20 March is the spring equinox, marking the first day of spring in the astronomical calendar.
There are two methods to mark the start of a new season, meaning that the start of spring is recognised on two different dates.
In the meteorological world the year is broken up into groups of three months and the season is starts on the first. Meteorological spring is always 1 March.
Spring – (March, April, May)
Summer – (June, July, August)
Autumn – (September, October, November)
Winter – (December, January, February)
This is to make it easier to compare seasonal patterns between different years.
The second method is the Spring Equinox, which is part of the astronomical seasons:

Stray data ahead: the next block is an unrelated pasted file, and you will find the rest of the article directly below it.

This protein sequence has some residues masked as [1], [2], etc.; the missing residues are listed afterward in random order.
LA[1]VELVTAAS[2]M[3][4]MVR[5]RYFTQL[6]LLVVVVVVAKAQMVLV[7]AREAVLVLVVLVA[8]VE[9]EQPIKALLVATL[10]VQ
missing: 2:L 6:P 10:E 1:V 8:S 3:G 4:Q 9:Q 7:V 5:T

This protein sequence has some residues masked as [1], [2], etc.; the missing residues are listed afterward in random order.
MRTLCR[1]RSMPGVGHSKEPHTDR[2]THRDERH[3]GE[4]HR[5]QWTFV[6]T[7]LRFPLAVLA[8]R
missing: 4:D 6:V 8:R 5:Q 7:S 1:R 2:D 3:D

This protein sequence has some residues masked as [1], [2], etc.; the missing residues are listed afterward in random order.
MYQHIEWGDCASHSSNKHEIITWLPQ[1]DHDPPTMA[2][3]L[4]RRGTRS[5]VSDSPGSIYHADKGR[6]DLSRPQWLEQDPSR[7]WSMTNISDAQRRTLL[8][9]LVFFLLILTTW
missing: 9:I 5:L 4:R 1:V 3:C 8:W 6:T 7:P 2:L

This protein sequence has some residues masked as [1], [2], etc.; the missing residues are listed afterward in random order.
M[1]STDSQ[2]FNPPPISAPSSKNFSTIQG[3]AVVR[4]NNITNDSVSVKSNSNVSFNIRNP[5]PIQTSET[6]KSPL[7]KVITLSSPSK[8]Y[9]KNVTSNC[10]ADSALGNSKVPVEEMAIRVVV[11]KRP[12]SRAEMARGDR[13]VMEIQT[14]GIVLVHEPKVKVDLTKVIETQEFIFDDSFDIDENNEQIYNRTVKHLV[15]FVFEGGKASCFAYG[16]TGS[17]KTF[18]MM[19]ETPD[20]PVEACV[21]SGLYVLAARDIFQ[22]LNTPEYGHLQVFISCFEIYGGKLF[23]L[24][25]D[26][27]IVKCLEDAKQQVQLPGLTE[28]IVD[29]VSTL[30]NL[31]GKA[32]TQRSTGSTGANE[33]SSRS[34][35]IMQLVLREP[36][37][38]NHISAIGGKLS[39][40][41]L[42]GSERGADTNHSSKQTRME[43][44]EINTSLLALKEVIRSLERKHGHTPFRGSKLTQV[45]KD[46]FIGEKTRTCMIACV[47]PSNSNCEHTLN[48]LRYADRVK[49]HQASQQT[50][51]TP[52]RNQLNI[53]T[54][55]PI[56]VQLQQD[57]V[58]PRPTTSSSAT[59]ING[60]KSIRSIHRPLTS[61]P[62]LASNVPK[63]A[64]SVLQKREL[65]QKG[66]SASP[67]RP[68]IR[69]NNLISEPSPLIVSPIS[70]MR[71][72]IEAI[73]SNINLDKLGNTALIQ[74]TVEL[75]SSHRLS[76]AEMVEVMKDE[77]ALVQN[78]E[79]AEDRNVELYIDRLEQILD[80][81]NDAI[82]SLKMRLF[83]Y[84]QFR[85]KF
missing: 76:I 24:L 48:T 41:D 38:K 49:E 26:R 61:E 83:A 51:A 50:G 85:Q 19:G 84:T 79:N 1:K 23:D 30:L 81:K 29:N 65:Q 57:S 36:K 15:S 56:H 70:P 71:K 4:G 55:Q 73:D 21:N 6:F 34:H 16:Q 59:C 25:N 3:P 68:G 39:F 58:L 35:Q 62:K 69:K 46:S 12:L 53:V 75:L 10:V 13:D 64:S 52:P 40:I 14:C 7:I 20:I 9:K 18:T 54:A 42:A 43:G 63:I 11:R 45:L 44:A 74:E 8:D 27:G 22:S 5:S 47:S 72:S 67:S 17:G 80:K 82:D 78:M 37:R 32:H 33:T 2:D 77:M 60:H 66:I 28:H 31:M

Spring and autumn equinox – Day and night are equal.
Summer Solstice – The day is longer than the night.
Winter Solstice – The night is longer than the day.
On the equinox, the sun is shining directly over the equator and the day and night are equal lengths all over the globe. Following the equinox the days are longer than the nights in the northern hemisphere, and the nights are longer than the days in the southern hemisphere. For the autumn equinox it is reversed.
Whether you define spring meteorologically or astronomically, after 20 March 2017 it will be spring for everyone!